General Information

CS 360-01 Data Visualization • Spring 2013
CS 686-01 Special Topics: Data Visualization • Spring 2013

Monday, Wednesday, Friday 1:00pm – 2:05pm
Harney Science Center • Room 235

This course will introduce students to the field of data visualization. Students will learn basic visualization design and evaluation principles, and learn how to acquire, parse, and analyze large datasets. Students will also learn techniques for visualizing multivariate, temporal, text-based, geospatial, hierarchical, and network/graph-based data. Additionally, students will utilize Processing, D3, R and ggplot2, and many other tools to prototype many of these techniques on existing datasets.

This course falls under the "Applications" category for Computer Science majors, and counts towards a minor in Computer Science.

Prerequisites: You must have completed CS 212 Software Development with a grade of C or better to take this course.


Please contact the instructor for lecture, project, or course-related questions.

Office Hours:
Harney Science Center • Room 532
Monday, Wednesday, Friday • 3:30pm – 4:30pm
and by appointment

If you are unable to make these office hours, please contact the instructor to setup an appointment.

Teacher Assistant

Please contact the teacher assistant for help with homework, or with questions regarding homework or participation grades.

Eric Fulton

The teacher assistant will hold office hours throughout the semester. Exact dates and times will be announced during the first week of class.

Course Website

The website for this course is located at:

You can find announcements, a calendar, lecture notes, and contact information on this website. Please check the course website regularly.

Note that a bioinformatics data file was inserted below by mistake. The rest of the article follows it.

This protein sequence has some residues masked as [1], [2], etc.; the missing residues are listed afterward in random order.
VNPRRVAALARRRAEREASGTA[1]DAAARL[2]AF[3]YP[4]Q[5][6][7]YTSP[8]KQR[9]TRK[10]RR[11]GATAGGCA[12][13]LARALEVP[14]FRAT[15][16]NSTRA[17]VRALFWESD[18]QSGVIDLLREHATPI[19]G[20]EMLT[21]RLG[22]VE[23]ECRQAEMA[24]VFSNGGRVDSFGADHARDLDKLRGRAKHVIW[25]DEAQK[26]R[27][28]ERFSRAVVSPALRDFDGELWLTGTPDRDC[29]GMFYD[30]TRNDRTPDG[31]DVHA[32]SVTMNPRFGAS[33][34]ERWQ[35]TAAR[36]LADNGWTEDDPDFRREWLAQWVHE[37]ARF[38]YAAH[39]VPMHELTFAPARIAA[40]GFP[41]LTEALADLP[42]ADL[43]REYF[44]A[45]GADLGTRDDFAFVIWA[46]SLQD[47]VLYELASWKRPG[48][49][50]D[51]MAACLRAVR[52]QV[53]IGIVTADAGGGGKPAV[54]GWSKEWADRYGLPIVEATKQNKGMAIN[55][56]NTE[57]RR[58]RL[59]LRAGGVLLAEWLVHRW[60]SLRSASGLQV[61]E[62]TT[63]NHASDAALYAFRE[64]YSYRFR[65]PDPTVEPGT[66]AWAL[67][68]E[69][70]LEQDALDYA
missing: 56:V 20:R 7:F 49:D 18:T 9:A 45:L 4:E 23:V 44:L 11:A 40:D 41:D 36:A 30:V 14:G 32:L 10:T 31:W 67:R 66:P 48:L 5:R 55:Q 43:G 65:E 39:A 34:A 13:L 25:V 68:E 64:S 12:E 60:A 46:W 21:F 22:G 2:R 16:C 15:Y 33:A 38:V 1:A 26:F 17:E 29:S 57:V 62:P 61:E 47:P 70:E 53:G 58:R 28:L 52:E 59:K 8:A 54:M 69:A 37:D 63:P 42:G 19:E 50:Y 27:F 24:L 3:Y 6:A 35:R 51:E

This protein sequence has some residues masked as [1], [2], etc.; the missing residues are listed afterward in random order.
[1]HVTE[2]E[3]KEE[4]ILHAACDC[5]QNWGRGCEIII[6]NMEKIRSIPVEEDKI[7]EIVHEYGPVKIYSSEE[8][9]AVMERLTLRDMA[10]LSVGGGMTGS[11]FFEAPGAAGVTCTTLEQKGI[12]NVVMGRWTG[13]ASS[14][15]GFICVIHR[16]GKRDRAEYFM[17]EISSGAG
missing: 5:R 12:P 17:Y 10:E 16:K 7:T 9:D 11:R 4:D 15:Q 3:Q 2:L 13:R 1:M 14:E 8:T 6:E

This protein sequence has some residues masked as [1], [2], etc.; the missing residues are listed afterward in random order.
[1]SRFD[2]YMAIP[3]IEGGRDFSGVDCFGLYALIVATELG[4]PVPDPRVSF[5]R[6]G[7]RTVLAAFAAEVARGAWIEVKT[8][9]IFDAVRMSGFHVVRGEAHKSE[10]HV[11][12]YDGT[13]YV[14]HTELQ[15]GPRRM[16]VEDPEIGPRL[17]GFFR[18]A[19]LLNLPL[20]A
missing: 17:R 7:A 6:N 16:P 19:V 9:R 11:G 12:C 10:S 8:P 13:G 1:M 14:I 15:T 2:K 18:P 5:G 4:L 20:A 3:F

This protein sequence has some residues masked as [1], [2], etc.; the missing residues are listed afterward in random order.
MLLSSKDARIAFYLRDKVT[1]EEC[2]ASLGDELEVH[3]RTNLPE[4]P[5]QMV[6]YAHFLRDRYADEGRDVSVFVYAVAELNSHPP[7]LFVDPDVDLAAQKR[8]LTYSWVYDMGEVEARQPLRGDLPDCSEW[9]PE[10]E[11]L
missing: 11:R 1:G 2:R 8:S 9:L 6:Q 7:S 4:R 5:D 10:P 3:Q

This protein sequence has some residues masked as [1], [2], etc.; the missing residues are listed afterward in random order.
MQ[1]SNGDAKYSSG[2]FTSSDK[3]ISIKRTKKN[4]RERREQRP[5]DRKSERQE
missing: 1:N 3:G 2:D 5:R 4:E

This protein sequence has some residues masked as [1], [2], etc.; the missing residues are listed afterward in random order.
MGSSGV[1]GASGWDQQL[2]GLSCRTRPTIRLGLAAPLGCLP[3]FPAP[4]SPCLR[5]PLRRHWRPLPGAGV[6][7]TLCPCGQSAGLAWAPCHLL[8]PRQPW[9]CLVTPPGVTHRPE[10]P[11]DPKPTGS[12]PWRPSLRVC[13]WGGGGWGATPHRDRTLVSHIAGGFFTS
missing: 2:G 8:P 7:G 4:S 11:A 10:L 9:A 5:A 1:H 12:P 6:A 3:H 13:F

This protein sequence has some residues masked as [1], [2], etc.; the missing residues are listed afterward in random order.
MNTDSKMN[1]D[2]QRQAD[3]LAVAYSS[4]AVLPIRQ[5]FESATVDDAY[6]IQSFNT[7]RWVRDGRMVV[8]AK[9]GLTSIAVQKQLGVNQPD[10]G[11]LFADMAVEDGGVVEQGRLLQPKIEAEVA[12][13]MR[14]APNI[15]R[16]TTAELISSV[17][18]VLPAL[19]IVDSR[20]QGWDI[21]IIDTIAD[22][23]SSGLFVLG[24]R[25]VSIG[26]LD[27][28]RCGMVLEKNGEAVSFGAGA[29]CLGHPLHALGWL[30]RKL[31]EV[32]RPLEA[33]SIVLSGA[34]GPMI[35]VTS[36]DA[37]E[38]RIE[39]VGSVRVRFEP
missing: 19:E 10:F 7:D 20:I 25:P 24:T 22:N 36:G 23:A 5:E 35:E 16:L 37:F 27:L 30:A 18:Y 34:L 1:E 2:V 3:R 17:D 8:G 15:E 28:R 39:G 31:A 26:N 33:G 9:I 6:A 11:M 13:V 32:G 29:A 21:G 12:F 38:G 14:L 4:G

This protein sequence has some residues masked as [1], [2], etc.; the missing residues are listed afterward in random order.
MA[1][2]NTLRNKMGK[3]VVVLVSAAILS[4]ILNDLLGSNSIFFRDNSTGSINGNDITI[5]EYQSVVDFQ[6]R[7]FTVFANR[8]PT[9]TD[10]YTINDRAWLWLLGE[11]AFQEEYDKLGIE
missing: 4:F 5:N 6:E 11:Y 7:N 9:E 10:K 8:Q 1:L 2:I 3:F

Announcements will also be posted regularly on the course website. You can subscribe to these announcements via RSS:


You may also follow me @sjengle on Twitter. I will often post extra office hours on Twitter, but not all of the posts are related to this course.

Learning Outcomes

At the end of this course, students should be able to:

  • Understand and apply principles of data visualization
  • Acquire, parse, and analyze abstract data sets
  • Design and implement standard visualization techniques
  • Quantitatively and qualitatively evaluate existing visualizations
  • Rapidly prototype visualizations

Please see the following sections for additional details.


The following is an estimated list of topics and weekly schedule. Check the course website for the latest schedule.

  • Week 01: Course Introduction, Terminology
  • Week 02: Basic Charts and Plots, Multivariate Data Visualization
  • Week 03: Principles of Perception, Color, Design, and Evaluation
  • Week 04: Text Data Visualization
  • Week 05: Interactivity and Animation
  • Week 06: Temporal Data Visualization
  • Week 07: MIDTERM EXAM
  • Week 08: Spring Break, No Classes
  • Week 09: Geospatial Data Visualization
  • Week 10: Visualization Case Studies
  • Week 11: Redesign Principles and Design Dimensionality
  • Week 12: Hierarchical Data Visualization
  • Week 13: Network Data Visualization
  • Week 14: FINAL EXAM
  • Week 15: Project Prototype Demonstrations
  • Week 16: Ethics and Aesthetics
  • Finals Week: Final Project Poster Session

The final exam will be held during the last week of lecture. The exam period during finals week will be used for final project presentations instead.

Course Materials

There are no required textbooks for this class. See the Resources page for recommended books.

Course Requirements

Lectures will consist of slide presentations and code demonstrations. Students will be required to complete a mix of participation exercises, homework assignments, exams, and projects. See the following sections for additional details.


This category includes participating in peer evaluations and discussion exercises (both in-class and online). Graduate students will also be expected to read and present recent visualization papers on a specific topic.